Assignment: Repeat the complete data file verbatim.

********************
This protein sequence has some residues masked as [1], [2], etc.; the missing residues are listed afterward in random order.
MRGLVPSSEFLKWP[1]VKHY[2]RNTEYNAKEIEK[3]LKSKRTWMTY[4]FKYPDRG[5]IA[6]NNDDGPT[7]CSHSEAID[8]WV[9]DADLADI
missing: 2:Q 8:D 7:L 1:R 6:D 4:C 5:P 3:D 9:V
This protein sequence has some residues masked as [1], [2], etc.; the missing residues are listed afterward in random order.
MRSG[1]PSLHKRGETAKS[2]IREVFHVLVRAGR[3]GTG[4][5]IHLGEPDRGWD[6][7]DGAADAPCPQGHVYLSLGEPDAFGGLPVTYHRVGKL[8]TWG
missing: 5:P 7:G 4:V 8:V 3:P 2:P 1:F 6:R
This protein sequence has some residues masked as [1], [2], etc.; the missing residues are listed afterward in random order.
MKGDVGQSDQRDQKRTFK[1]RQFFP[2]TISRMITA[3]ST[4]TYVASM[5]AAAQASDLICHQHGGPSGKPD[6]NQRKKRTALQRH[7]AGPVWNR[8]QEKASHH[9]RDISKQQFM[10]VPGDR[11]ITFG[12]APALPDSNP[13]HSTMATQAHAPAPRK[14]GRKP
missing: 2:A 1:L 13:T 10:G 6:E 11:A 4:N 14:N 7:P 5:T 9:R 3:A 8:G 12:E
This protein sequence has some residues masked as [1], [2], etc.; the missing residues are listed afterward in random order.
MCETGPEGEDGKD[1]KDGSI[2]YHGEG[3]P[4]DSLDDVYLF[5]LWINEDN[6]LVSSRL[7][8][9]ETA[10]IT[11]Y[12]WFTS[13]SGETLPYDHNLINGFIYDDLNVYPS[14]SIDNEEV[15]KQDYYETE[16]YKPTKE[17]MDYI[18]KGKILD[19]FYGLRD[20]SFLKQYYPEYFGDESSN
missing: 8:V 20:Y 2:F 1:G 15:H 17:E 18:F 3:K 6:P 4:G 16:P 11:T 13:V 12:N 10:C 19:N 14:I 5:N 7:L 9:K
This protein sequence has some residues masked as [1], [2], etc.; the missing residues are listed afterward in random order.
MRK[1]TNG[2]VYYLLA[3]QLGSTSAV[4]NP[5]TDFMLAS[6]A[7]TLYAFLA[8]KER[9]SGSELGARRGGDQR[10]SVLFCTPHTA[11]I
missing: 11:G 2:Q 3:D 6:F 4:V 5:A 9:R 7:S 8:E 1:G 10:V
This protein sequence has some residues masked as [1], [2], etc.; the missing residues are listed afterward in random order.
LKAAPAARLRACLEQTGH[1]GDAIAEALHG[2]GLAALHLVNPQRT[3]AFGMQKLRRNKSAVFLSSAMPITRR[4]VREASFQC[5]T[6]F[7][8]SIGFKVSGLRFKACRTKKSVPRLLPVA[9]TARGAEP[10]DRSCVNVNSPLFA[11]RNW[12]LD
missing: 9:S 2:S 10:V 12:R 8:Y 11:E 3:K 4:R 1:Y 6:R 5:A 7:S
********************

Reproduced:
This protein sequence has some residues masked as [1], [2], etc.; the missing residues are listed afterward in random order.
MRGLVPSSEFLKWP[1]VKHY[2]RNTEYNAKEIEK[3]LKSKRTWMTY[4]FKYPDRG[5]IA[6]NNDDGPT[7]CSHSEAID[8]WV[9]DADLADI
missing: 2:Q 8:D 7:L 1:R 6:D 4:C 5:P 3:D 9:V
This protein sequence has some residues masked as [1], [2], etc.; the missing residues are listed afterward in random order.
MRSG[1]PSLHKRGETAKS[2]IREVFHVLVRAGR[3]GTG[4][5]IHLGEPDRGWD[6][7]DGAADAPCPQGHVYLSLGEPDAFGGLPVTYHRVGKL[8]TWG
missing: 5:P 7:G 4:V 8:V 3:P 2:P 1:F 6:R
This protein sequence has some residues masked as [1], [2], etc.; the missing residues are listed afterward in random order.
MKGDVGQSDQRDQKRTFK[1]RQFFP[2]TISRMITA[3]ST[4]TYVASM[5]AAAQASDLICHQHGGPSGKPD[6]NQRKKRTALQRH[7]AGPVWNR[8]QEKASHH[9]RDISKQQFM[10]VPGDR[11]ITFG[12]APALPDSNP[13]HSTMATQAHAPAPRK[14]GRKP
missing: 2:A 1:L 13:T 10:G 6:E 11:A 4:N 14:N 7:P 5:T 9:R 3:A 8:G 12:E
This protein sequence has some residues masked as [1], [2], etc.; the missing residues are listed afterward in random order.
MCETGPEGEDGKD[1]KDGSI[2]YHGEG[3]P[4]DSLDDVYLF[5]LWINEDN[6]LVSSRL[7][8][9]ETA[10]IT[11]Y[12]WFTS[13]SGETLPYDHNLINGFIYDDLNVYPS[14]SIDNEEV[15]KQDYYETE[16]YKPTKE[17]MDYI[18]KGKILD[19]FYGLRD[20]SFLKQYYPEYFGDESSN
missing: 8:V 20:Y 2:F 1:G 15:H 17:E 18:F 3:K 6:P 4:G 16:P 11:T 13:V 12:N 10:C 19:N 14:I 5:N 7:L 9:K
This protein sequence has some residues masked as [1], [2], etc.; the missing residues are listed afterward in random order.
MRK[1]TNG[2]VYYLLA[3]QLGSTSAV[4]NP[5]TDFMLAS[6]A[7]TLYAFLA[8]KER[9]SGSELGARRGGDQR[10]SVLFCTPHTA[11]I
missing: 11:G 2:Q 3:D 6:F 4:V 5:A 9:R 7:S 8:E 1:G 10:V
This protein sequence has some residues masked as [1], [2], etc.; the missing residues are listed afterward in random order.
LKAAPAARLRACLEQTGH[1]GDAIAEALHG[2]GLAALHLVNPQRT[3]AFGMQKLRRNKSAVFLSSAMPITRR[4]VREASFQC[5]T[6]F[7][8]SIGFKVSGLRFKACRTKKSVPRLLPVA[9]TARGAEP[10]DRSCVNVNSPLFA[11]RNW[12]LD
missing: 9:S 2:S 10:V 12:R 8:Y 11:E 3:K 4:R 1:Y 6:R 5:A 7:S